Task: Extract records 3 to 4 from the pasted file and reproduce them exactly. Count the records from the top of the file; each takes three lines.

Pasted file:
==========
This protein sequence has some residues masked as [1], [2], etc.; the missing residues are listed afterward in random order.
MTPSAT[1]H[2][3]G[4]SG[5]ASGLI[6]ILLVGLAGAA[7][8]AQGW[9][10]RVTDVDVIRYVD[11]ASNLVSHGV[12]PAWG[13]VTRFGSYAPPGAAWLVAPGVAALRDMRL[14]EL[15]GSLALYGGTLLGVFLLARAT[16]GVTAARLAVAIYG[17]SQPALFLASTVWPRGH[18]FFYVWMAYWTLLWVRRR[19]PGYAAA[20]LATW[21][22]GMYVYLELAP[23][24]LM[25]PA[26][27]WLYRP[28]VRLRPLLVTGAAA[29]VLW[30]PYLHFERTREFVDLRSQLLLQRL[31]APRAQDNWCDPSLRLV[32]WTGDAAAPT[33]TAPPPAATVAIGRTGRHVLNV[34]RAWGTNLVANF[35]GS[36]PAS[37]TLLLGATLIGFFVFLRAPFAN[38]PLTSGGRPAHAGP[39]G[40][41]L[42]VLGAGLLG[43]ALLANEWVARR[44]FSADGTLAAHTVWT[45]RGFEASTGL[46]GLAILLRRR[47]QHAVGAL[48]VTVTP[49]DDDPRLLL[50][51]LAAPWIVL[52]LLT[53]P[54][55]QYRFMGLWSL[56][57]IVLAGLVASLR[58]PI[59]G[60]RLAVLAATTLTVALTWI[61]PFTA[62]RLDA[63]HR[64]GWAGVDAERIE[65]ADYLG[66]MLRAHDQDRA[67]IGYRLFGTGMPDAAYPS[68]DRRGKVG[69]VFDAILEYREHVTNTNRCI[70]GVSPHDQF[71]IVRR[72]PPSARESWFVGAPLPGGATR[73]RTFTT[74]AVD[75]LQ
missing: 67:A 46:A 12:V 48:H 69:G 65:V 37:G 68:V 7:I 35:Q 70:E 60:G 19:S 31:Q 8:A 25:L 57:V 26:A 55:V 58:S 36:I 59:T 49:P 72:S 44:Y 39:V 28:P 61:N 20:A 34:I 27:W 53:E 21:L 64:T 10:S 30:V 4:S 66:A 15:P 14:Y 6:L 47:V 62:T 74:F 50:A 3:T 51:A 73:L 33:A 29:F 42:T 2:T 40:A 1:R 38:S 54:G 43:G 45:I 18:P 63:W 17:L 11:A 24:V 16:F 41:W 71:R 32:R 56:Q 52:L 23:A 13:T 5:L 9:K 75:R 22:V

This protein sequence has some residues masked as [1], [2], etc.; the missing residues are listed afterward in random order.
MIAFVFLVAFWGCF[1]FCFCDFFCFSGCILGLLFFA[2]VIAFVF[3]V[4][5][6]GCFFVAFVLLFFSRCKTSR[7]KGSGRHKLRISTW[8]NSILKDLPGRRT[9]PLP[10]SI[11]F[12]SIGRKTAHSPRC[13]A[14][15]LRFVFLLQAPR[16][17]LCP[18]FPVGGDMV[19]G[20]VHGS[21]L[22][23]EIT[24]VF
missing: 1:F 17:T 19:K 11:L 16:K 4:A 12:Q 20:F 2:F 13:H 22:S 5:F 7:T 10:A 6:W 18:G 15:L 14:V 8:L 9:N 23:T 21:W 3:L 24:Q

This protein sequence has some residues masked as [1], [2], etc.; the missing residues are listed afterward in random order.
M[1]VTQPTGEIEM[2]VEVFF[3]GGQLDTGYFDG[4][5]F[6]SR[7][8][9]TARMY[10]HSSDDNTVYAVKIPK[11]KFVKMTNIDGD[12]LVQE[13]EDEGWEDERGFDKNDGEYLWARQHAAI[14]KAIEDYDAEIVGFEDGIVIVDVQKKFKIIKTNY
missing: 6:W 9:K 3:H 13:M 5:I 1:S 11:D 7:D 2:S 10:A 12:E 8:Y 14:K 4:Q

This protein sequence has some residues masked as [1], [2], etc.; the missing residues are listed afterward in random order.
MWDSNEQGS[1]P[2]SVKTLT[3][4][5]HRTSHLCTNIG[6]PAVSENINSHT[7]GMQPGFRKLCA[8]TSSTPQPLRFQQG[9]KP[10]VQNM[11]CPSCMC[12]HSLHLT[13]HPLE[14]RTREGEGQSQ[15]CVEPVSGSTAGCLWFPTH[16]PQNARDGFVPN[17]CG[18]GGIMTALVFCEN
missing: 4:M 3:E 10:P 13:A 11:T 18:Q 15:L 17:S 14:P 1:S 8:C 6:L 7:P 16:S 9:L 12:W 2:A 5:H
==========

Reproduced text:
This protein sequence has some residues masked as [1], [2], etc.; the missing residues are listed afterward in random order.
M[1]VTQPTGEIEM[2]VEVFF[3]GGQLDTGYFDG[4][5]F[6]SR[7][8][9]TARMY[10]HSSDDNTVYAVKIPK[11]KFVKMTNIDGD[12]LVQE[13]EDEGWEDERGFDKNDGEYLWARQHAAI[14]KAIEDYDAEIVGFEDGIVIVDVQKKFKIIKTNY
missing: 6:W 9:K 3:H 13:M 5:I 1:S 11:D 7:D 2:S 10:A 12:E 8:Y 14:K 4:Q

This protein sequence has some residues masked as [1], [2], etc.; the missing residues are listed afterward in random order.
MWDSNEQGS[1]P[2]SVKTLT[3][4][5]HRTSHLCTNIG[6]PAVSENINSHT[7]GMQPGFRKLCA[8]TSSTPQPLRFQQG[9]KP[10]VQNM[11]CPSCMC[12]HSLHLT[13]HPLE[14]RTREGEGQSQ[15]CVEPVSGSTAGCLWFPTH[16]PQNARDGFVPN[17]CG[18]GGIMTALVFCEN
missing: 4:M 3:E 10:P 13:A 11:T 18:Q 15:L 17:S 14:P 1:S 8:C 6:L 7:P 16:S 9:L 12:W 2:A 5:H